Inside the Crazy World of Il Matto, the Mad Man, New in Tribeca
Il Matto, a nominally Italian restaurant from chef/owner Matteo Boglione, recently opened on Church Street in Tribeca. True to its name, which means "mad man," everything about the restaurant, from the room to the food to the cocktails, is a little off-kilter, purposefully bizarre.
Left, a gin martini with a vermouth-soaked stone; right, a melon-flavored vodka cocktail with prosciutto rim.
There are booths made to look exactly like the Disneyland teacup ride that actually spin on wheels; the salt and pepper shakers are shaped like grenades; the cocktail menu includes a gin martini garnished with a vermouth-soaked stone supposedly plucked from a beach in Liguria. "Don't you think they reuse those?" asked my husband, when I popped the stone in my mouth to see if it actually tasted sweet, as our server had promised. Honestly, it tasted like a rock.
It makes for an interesting evening, at least. But between very confused service and dishes that mainly don't taste quite good enough to pull off their gimmicks, I can't recommend it. Still, some people might get a kick out of the place. For best results, sit at the bar and try one of the surrealist cocktails (one comes with "tom yum gum").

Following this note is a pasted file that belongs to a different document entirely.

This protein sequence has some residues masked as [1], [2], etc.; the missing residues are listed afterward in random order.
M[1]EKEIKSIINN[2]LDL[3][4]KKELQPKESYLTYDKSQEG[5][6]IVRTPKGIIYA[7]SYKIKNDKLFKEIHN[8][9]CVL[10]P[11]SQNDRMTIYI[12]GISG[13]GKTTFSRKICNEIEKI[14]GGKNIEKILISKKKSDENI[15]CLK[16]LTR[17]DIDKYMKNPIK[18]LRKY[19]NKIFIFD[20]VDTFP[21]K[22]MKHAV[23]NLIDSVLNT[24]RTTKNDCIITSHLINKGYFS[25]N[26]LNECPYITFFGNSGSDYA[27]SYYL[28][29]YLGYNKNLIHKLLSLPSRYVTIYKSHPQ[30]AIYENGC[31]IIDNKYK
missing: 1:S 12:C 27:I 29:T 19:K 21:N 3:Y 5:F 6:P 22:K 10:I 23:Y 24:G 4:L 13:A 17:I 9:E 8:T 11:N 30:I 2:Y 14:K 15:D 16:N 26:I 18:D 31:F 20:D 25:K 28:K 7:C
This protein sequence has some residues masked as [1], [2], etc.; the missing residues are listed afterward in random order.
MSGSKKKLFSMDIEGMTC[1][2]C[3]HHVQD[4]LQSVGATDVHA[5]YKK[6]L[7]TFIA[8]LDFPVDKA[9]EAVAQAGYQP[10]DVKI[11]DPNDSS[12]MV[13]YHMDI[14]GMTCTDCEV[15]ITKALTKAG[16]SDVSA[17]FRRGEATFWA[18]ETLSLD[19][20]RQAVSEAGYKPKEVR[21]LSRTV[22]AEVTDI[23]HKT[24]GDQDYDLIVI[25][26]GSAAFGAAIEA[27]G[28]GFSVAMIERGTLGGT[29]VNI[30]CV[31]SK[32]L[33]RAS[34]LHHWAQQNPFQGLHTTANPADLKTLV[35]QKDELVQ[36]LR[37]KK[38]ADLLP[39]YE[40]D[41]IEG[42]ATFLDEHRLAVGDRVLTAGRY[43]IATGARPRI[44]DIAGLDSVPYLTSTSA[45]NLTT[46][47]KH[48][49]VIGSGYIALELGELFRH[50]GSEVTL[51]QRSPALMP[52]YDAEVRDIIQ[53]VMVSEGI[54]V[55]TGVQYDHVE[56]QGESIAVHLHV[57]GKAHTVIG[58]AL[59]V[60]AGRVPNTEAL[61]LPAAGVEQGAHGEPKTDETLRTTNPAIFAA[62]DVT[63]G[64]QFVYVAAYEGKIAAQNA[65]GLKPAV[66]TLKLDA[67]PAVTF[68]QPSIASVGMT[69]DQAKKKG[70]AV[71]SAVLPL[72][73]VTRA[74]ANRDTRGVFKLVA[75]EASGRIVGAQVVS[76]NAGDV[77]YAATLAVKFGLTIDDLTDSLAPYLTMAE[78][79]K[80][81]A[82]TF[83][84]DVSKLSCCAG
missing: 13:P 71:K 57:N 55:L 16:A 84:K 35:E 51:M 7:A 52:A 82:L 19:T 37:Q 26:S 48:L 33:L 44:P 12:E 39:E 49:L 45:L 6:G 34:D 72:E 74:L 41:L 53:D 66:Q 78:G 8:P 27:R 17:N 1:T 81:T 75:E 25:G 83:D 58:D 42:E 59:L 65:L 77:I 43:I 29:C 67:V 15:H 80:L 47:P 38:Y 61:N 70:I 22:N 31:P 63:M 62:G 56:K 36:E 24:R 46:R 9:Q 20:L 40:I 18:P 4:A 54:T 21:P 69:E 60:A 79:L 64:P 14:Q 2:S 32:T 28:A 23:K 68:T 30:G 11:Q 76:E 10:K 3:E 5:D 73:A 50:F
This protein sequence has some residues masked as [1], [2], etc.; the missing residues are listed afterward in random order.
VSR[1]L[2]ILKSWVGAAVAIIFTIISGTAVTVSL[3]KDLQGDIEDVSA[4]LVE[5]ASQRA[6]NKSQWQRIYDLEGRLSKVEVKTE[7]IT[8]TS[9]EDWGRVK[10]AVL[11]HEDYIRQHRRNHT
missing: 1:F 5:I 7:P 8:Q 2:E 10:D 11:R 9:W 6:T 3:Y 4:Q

A catalog of some of Il Matto's odd concoctions, right this way ...
The artichoke fritters are leaden and taste like something from a joyless health food shop. But the Pecorino crème brûlée is one of Il Matto's better dishes, at least for those who love extreme salty-sweet juxtapositions: an airy mousse of the cheese under a sugar crust, lent extra savoriness by a mound of caramelized onion.
Left, artichoke fritters with burrata and summer truffle; right, Pecorino crème brûlée and onion jam.
Another relatively successful dish, the steamed octopus is tender and the potato-mortadella combination is just fine.
Steamed octopus with potato wedges and mortadella with pesto.
We were told these gnocchi were made out of puff pastry dough, but they tasted raw -- basically gushing into mush the minute they hit your tongue. And the deep, briny flavor of squid ink is missing entirely; the dish needed salt.
Squid-ink gnocchi with fried artichokes, crab, and tomato sauce.
The chicken is well cooked and juicy, but somehow the salty peanut coating is incredibly off-putting, like finding poultry in a peanut butter sandwich.
Peanut-crusted chicken with garlic chips and celery root puree.
281 Church Street